[members-announce] a new working vision for jazz

info at latinjazzclub.com info at latinjazzclub.com
Mon Apr 21 19:30:50 EDT 2008


4-21-08
A New Working Vision For Jazz
by Bobby Ramirez
www.latinjazzclub.com

The new working vision for Jazz in the 21st Century should be to  
strive to become more diverse and culturally accessible, in  
particular: inclusive of the Hispanic presence. Some may say, ?that?s  
a silly notion!? Jazz is already plenty diverse! But, in the face of  
the downfall of the International Association of Jazz Educators, this  
notion perhaps merits some attention in this place and time.

Is Jazz in today?s world culturally reflective of most mainstream  
communities throughout the United States? For the most part, the  
answer to this question may be yes. However, if you look closely at  
the entertainment roster of Jazz artists presenting at some of this  
year?s Jazz festivals, the opposite may seem true in some areas of the  
country.

One particular event that came to my attention that in my opinion?at  
least this year 2008?lacks any musicians of Hispanic origin is the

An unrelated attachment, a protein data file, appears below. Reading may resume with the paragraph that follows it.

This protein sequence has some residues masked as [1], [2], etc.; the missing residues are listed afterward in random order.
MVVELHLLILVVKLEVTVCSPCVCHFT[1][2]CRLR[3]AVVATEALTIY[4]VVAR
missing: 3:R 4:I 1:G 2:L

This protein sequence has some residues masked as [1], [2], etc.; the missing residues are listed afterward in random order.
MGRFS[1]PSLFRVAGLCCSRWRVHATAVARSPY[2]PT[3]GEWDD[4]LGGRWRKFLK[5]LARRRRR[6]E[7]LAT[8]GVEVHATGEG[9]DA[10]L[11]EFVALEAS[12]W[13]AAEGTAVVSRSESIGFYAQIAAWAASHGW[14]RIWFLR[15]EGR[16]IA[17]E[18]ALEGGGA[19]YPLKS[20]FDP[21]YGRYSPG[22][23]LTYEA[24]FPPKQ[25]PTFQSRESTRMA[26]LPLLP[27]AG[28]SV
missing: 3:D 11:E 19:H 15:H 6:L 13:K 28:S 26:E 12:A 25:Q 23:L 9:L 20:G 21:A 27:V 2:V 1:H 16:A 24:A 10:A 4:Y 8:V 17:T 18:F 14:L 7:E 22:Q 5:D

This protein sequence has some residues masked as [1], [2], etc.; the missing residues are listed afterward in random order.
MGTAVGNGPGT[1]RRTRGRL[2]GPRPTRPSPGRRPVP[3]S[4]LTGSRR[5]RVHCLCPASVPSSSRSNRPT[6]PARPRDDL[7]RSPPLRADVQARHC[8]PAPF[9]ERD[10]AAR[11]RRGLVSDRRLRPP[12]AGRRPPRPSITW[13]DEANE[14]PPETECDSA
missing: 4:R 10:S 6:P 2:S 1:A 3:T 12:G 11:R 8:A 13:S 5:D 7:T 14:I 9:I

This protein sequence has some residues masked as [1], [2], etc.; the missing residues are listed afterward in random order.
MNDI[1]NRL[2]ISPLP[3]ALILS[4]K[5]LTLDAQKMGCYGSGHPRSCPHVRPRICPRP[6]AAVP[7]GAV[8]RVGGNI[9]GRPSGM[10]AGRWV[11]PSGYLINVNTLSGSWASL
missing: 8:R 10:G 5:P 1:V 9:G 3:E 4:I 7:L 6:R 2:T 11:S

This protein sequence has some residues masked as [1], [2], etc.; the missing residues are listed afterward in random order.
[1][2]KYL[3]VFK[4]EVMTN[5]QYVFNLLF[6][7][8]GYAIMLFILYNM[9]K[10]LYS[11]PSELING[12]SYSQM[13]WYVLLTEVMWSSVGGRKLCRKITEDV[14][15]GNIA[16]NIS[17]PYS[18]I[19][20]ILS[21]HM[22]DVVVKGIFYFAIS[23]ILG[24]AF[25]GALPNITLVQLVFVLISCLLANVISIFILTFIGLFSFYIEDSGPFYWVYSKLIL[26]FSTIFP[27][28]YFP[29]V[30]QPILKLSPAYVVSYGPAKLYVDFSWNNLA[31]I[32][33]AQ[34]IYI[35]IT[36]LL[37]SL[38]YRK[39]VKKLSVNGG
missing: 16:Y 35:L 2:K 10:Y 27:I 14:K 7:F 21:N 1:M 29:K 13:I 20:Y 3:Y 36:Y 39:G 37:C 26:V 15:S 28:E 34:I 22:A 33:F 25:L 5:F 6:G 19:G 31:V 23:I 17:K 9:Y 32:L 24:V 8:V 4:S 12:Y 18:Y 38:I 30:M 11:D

29th Annual Tri-C JazzFest in Cleveland.

 From Natalie Cole, to pianist Marcus Roberts and others, there is no  
doubt this event presents a great roster of talent. And most  
importantly, it accentuates and elevates the art of Jazz. But, with a  
multitude of formidable Hispanic Jazz musicians living in America, it  
begs to ask the question: why are there no Hispanic Jazz musicians  
performing at this event? Is this event reflective of the Cleveland  
community?

In relating to the downfall of the IAJE, could a lack of awareness and  
distance from striving towards a more culturally diverse association  
was one of the hidden causes for its demise?

I?m not speaking about the last 5 or even 10 years. I?m referring to a  
missed opportunity 20-30 years ago to realize that as an organization,  
it was necessary to embrace a more open and inclusive concept that (as  
it pertains to the IAJE based in the USA) jazz is an American  
experience.

At this point, it is almost routine to bring up the fact that the  
Latin influence in Jazz has been fundamental in its creation as well  
as crucial in its development.

I?m sure that there where many causes for the downfall of IAJE. But,  
perhaps in theory, this train wreck would have been prevented if 20  
years ago, the organization would have been more focused on building  
more cultural bridges to ensure a more prosperous future, in  
particular with its natural partner: the Latin influence in Jazz.




More information about the members-announce mailing list